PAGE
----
A simple method for capturing your own wild yeast. This sourdough starter recipes uses only flour and water and is ready in approximately seven days.
So you’ve read all about the benefits of sourdough bread, and you are ready to bake your own. Only one thing stands in your way… the sourdough starter. It seems very mysterious. It has to be fed. And what’s the discard? And how do you even go about making one?
Fear not. Let’s go over what you need, what you’ll do each day, and what your starter will look like at every stage.
???? Ingredients you’ll need
- All purpose flour
- A one quart or larger container
- A breathable piece of cloth, such as a tea towel
- A rubber band
Let’s get started
Day 1 and Day 2
Day 1 and day 2 are all about getting the flour and water mixture to start fermenting.
The first step is simply to mix flour and water together. We are going to start with 1/2 cup of flour and 1/3 cup of water.
Ideally, for this step you will use rye flour or whole wheat, because they will start to ferment faster. But it’s absolutely not necessary, and I wouldn’t go buying that flour if you don’t see yourself baking with it regularly. I used regular all purpose flour for my starter that is now many years old, as well as for this one that I made as an example.
As far as the type of water, tap is water is fine. If you have heavily treated tap water, you may want to try bottled water.
Mix the flour (1/2 cup) and water (1/3 cup) and stir them thoroughly. I use a butter knife.
Cover the jar with a breathable fabric such as a cotton or linen tea towel and fasten it around the jar with a rubber band. Set the new, baby starter somewhere cozy where it can start to ferment. It still needs air circulation, so I would not recommend the oven or microwave. Right on the counter is best.
Leave the jar alone for 24 hours and come back the next day. It might not look much different. That’s fine. Mix it up, and feed it with another 1/2 cup of flour and 1/3 cup of water. Stir, cover with the cloth, and leave the jar alone. The fermentation will happen soon.
On Day 3, things start to get crazy. Your starter has come to life! It will look gross, separated into layers, and might not smell so great either. That’s good! It means its alive.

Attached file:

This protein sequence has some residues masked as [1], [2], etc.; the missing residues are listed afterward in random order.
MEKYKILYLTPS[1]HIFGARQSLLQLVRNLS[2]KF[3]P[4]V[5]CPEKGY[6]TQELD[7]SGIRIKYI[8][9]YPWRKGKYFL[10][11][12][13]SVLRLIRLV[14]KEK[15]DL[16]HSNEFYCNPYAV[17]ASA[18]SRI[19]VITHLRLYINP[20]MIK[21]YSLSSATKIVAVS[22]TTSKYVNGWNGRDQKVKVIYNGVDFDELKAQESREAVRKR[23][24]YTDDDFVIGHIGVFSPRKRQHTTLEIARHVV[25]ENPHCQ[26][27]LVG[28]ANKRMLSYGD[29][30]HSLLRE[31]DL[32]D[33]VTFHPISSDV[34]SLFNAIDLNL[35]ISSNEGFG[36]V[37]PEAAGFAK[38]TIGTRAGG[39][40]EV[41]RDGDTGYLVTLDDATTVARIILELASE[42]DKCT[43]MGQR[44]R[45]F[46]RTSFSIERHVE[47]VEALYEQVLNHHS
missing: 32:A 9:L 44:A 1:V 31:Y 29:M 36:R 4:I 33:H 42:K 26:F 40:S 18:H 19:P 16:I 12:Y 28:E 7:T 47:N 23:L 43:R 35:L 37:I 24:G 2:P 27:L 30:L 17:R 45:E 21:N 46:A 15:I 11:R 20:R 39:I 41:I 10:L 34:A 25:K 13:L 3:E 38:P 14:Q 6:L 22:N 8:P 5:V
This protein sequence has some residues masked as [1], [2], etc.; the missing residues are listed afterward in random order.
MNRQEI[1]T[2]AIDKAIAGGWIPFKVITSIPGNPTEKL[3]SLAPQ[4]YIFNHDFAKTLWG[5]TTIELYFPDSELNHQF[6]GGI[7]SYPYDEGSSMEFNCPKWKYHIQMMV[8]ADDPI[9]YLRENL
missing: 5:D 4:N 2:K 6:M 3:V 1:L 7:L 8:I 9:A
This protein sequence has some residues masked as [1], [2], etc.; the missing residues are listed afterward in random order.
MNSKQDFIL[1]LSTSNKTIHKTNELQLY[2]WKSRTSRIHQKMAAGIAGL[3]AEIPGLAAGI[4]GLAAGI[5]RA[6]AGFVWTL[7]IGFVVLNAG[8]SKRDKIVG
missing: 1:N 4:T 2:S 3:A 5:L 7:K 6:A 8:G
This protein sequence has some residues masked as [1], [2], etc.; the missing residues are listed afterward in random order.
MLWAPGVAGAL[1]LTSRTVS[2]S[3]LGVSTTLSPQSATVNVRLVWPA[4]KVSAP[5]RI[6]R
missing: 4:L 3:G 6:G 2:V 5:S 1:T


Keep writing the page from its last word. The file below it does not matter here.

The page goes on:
Stir it up until all the layers are combined. Now that we have this active bubbly creature, we are going to move on to the next phase. We are going to start with a fresh jar and fresh flour and water, and use this fermented flour to make our starter.
Pour out 1/2 cup of the starter, and pour it into clean jar. Add 1/3 cup of water and 1/2 cup of flour and stir it well. Cover it with the tea towel, just like before, and set it aside.
Unfortunately, the rest of the old jar is not good for much. Just toss it in the trash.
Strengthening the starter
Okay! The rest of the process is easy. This jar is your starter. In the next few days we are building up its strength. Right now it might be stinky, but in a few days it will start to be sour and the bubbling activity will increase by the day.
On day 4, we increase the feedings to twice per day. So in the morning, feed your starter 1/4 cup of water and 1/2 cup of flour.
Then do that again in the evening.
Now of course we can’t just keeping feeding it flour and expect it to fit in the container. So we have to discard some every day. Before you feed in the morning, mix it up and discard 1/2 cup of starter. If your jar is small you may need to discard more. It can either go in the trash or you can use it in one of these recipes.
As each day passes, it should become more bubbly, more sour smelling, and stronger. After day 7, it should be mature!
How to see if it’s ready
There are two methods you can use to see if your homemade sourdough starter is ready to bake with.
The first is the float test. Just scoop a few tablespoons of starter out and see if they float when dropped in a glass of water.
The second test is to see if it doubles in volume 8 hours after a feeding. To check this, put a rubber band on the jar to mark the level its at after a feeding, Check back after 8 hours to see if it doubles.